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You have a personal brand (the impression others have of you and your abilities) whether you think so or not.
To some people the marketing of one’s brand is of little importance. Their “let the chips fall where they may” seems to be aligned with the life they want to live.
For others the brand is a “look at me” quest (self-promotion)
And yet others it is, “Look at what I can do for you” (a service orientation). The focus of this article is important if you are,
- Crafting a career where you can be where you want to be professionally.
- Focusing on the leadership areas you want to develop.
- Positioning yourself to be assigned to inspiring tasks.
- Differentiating yourself from other equally strong leaders.
- Defining your unique value proposition to customers, partners, and colleagues.
Here are eight steps you can take to develop that brand.
- Be very clear with yourself and others what career path or area of service you want to follow. Intentions must be clearly communicated. If you are passionate about international business situations get an overseas assignment at some time in your career.
- Identify what differentiates you from other leaders. What is your value proposition? One leader I know defines himself as someone who “breaks glass”. His disruptive innovations are just what his company needs at this time.
- Seek alignment between your personal and organizational brand. If “getting a life” and “getting the job” clash, opt for the former. Don’t sacrifice anything of yourself for your brand. If you love being in nature don’t let long hours at the office squeeze out this love.
- Define and grow the leadership and professional skills necessary for success in the expression of your brand. Are you aware of the “gold standard” leadership skills that you need to be chosen for a particular task or position?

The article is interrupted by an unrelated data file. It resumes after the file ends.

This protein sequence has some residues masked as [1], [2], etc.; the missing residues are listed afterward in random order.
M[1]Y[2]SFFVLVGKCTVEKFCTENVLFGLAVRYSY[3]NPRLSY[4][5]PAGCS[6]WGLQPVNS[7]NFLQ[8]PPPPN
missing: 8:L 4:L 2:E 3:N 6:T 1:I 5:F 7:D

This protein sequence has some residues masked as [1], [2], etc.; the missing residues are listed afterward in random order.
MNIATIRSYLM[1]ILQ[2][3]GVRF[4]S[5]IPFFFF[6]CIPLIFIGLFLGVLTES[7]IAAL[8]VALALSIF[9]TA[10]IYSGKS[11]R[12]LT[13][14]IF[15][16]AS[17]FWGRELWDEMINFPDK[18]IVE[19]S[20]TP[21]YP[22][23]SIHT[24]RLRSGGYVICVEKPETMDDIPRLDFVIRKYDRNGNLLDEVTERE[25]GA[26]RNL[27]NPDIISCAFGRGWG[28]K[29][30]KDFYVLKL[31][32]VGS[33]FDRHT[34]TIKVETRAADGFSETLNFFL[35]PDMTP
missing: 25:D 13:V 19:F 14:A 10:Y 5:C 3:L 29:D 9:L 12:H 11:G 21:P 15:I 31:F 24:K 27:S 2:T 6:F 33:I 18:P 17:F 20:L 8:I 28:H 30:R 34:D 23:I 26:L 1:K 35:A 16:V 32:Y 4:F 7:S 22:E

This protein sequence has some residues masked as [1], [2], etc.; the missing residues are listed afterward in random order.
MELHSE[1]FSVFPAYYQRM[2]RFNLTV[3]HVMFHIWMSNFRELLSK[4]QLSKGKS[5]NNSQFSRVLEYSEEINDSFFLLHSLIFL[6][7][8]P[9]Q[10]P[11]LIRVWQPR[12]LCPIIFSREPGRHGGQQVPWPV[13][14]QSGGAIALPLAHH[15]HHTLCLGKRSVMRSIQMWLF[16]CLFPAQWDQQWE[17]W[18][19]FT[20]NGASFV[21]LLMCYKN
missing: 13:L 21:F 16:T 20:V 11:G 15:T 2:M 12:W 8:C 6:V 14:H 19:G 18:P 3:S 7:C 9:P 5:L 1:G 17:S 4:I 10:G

- Ask how you want your customers, investors, and colleagues to benefit from your brand in the next 12 months?
- Be intentional about educating your boss and other stakeholders about your brand. If you want to be a strategist get to the table where strategy is discussed. Ask questions that demonstrate that you “get it” when future planning takes place.
- Express your brand statement in a brief story that will give it emotional impact. (See blog posting on Telling Powerful Stories). Let the theme of the story be about times when you made a significant impact on a situation or when you were particularly passionate about an assignment. Condense the story into a one-line statement.
- Share your brand statement with others who know you well and ask for feedback on its effectiveness.
My Leadership Brand Statement
Helping global leaders change their world by discovering what inspires them and others
What is your brand statement?
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